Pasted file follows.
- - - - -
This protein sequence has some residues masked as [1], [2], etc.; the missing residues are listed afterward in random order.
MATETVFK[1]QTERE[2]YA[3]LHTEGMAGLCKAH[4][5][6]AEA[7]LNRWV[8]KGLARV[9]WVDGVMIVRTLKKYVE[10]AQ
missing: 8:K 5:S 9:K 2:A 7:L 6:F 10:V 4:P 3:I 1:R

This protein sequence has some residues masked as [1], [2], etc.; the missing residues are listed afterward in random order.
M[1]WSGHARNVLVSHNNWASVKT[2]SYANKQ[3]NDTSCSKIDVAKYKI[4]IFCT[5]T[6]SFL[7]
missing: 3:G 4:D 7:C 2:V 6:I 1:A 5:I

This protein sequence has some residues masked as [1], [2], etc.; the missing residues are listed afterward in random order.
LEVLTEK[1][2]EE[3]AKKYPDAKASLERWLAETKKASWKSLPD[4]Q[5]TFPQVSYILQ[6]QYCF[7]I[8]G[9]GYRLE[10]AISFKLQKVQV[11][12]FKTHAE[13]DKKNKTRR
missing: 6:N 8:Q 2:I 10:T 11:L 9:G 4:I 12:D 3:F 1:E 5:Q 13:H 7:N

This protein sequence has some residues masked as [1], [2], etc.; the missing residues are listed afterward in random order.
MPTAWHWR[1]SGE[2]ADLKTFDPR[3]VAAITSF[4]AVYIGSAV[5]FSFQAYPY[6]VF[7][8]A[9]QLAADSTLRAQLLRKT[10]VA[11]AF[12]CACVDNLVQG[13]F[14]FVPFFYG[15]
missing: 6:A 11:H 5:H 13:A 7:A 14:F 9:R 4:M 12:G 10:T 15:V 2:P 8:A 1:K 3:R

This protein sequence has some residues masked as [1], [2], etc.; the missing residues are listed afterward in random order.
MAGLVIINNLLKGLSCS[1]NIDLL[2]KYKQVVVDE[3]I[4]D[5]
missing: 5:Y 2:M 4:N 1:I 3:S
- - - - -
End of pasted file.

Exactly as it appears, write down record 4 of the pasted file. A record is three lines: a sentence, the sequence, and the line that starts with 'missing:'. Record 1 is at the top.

This protein sequence has some residues masked as [1], [2], etc.; the missing residues are listed afterward in random order.
MPTAWHWR[1]SGE[2]ADLKTFDPR[3]VAAITSF[4]AVYIGSAV[5]FSFQAYPY[6]VF[7][8]A[9]QLAADSTLRAQLLRKT[10]VA[11]AF[12]CACVDNLVQG[13]F[14]FVPFFYG[15]
missing: 6:A 11:H 5:H 13:A 7:A 14:F 9:R 4:M 12:G 10:T 15:V 2:P 8:A 1:K 3:R